Settlements were a distinctive aspect of late-Victorian church life in which individual philanthropic Christians were encouraged to live and work in communities amongst the poor and set an example for the underprivileged through their own actions. Often overlooked by historians, settlements are of great value in understanding the values and culture of the 19th century. Settlement missions were first conceived when Samuel Barnett, the incumbent of St. Jude's, Whitechapel, in the East End of London, sought to introduce them as a major aspect of Victorian church life. Barnett argued that settlers should be incorporated into London communities that suffered from squalor and poverty to live and work alongside the poor, to demonstrate their Christian faith and attempt to enhance social conditions from the inside. His first recruits were Oxford undergraduates and when Toynbee Hall was founded in Oxford in 1884, his radical vision of adapting Christian morality towards tackling social deprivation had begun. By the end of the Victorian era more than fifty similar institutions had been created.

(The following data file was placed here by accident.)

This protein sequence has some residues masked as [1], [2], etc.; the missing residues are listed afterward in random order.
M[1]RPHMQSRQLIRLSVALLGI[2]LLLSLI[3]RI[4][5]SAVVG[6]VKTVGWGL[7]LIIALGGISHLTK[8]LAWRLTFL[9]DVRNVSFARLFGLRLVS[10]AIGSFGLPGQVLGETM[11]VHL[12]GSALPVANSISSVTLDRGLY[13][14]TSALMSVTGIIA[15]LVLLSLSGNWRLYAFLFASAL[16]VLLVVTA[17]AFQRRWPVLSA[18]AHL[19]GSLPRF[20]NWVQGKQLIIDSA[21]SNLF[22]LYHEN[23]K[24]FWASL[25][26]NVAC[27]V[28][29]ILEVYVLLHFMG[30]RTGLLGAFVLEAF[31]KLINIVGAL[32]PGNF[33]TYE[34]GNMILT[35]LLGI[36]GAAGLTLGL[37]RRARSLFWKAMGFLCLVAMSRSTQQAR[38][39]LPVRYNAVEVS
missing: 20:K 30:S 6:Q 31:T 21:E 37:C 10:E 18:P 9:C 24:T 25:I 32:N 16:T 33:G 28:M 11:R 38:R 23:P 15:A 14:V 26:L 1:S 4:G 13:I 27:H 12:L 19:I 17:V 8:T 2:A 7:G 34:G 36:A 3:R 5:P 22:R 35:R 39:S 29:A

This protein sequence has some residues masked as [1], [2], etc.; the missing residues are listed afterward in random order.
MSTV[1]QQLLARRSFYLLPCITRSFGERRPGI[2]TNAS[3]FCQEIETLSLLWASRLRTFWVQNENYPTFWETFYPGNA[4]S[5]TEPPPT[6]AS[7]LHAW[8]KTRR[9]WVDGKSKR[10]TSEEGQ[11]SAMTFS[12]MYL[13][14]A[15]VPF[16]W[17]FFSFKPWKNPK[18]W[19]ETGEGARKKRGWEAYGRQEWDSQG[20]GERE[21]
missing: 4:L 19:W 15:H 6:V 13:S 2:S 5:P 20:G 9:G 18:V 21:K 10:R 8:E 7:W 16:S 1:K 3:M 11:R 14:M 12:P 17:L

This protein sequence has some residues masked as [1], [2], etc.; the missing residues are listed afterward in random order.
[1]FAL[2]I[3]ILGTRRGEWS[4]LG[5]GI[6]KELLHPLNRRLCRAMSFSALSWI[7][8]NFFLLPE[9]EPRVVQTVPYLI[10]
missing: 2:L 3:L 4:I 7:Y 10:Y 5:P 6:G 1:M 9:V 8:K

Whilst few settlements lasted beyond the Victorian period, by injecting Christian ethics into trade unions, local government and the community, they had a huge impact which is still felt in the way these organisations operate today.